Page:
Eurozone growth picks up

Growth in the eurozone economy accelerated in the second quarter of the year, but the region’s outlook is dimmed as Russia continues to cut gas supplies.

The 19-member bloc recorded a gross domestic product rate of 0.7% in the second quarter, according to Eurostat, the European statistics office, beating expectations for growth of 0.2%. It comes after a GDP rate of 0.5% in the first quarter.

The figures contrast sharply with negative annualized readings from the United States for the first and second quarters, as the euro zone continues to benefit from the reopening of its economy after the pandemic.

However, a growing number of economists expect the eurozone to slide into a recession next year, with Nomura, for example, forecasting a 1.2% annual contraction and Berenberg pointing to a 1% slowdown. .

Even the European Commission, the executive arm of the EU, has admitted that a recession could be on the cards – and as early as this year if Russia completely cuts gas supplies to the region.

European officials are increasingly concerned about the possibility of a gas supply shutdown, with European Commission President Ursula von der Leyen saying Russia is “blackmailing” the region. Russia has repeatedly denied that it is weaponizing its fossil fuel supplies.

However, Gazprom, the majority state-owned Russian energy giant, this week cut gas supplies to Europe through the Nord Stream 1 pipeline to 20% of full capacity. Overall, 12 EU countries are already suffering from partial gas supply disruptions from Russia, and a handful of others have been completely shut down.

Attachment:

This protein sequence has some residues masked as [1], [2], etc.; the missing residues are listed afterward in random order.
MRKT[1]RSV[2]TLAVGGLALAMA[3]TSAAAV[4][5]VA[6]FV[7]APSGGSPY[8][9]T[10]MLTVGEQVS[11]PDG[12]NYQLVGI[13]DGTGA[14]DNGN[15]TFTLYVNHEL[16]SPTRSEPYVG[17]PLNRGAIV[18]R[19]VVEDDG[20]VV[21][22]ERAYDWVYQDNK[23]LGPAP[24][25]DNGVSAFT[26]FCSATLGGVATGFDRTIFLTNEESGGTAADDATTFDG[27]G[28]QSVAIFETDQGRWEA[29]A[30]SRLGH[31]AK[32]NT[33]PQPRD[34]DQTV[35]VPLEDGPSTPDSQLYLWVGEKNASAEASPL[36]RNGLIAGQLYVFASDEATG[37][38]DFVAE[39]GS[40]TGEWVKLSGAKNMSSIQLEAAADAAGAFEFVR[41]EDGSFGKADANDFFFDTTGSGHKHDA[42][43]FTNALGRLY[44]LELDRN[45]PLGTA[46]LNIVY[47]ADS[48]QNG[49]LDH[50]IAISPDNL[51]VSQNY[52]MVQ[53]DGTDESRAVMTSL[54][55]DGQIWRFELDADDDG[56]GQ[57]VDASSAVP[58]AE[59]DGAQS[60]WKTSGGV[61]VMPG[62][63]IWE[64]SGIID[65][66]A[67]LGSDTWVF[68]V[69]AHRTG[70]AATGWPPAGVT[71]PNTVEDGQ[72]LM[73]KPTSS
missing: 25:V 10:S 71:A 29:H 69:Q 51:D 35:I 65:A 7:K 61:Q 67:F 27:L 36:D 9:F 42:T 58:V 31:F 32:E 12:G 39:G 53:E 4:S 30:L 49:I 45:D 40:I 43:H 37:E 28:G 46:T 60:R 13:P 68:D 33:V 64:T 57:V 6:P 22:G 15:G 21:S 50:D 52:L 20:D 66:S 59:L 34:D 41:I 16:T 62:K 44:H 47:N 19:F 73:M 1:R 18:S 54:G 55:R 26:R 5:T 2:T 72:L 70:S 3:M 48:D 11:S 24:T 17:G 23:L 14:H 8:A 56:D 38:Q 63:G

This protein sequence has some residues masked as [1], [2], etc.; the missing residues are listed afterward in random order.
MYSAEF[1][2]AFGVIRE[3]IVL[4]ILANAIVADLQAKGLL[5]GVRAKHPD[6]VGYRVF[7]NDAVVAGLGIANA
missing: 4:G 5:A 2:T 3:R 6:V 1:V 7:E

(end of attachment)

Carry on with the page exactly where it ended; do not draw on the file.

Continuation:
EU Economics Commissioner Paolo Gentiloni said the latest growth figures were “good news”.

“Uncertainty remains high for the coming quarters: [we] must maintain unity and be ready to respond to a changing situation if necessary,” he said.

The GDP figures come at a time of record inflation in the euro zone. The European Central Bank raised interest rates for the first time in 11 years earlier this month – and more aggressively than expected – in a bid to lower consumer prices.

However, soaring inflation in the region is being fueled by the energy crisis, meaning that further cuts in Russian gas supplies could drive prices up even further.

“Given the challenging geopolitical and macroeconomic factors that have played out over the past few months, it is positive to see the Eurozone growing, and at a faster pace than last quarter,” said Rachel Barton, head of Europe strategy for Accenture, in a press release. E-mail.

“However, it is clear that the continued supply chain disruption, rising energy prices and record levels of inflation will have a longer-term impact.”

Meanwhile, Andrew Kenningham, chief economist for Europe at Capital Economics, said Friday’s GDP figure would mark “by far the best quarterly growth rate in some time”.

“Indeed, the news that inflation was once again even higher than expected only underscores that the economy is heading for a very difficult time. We expect a recession to begin later this year. “, he added.

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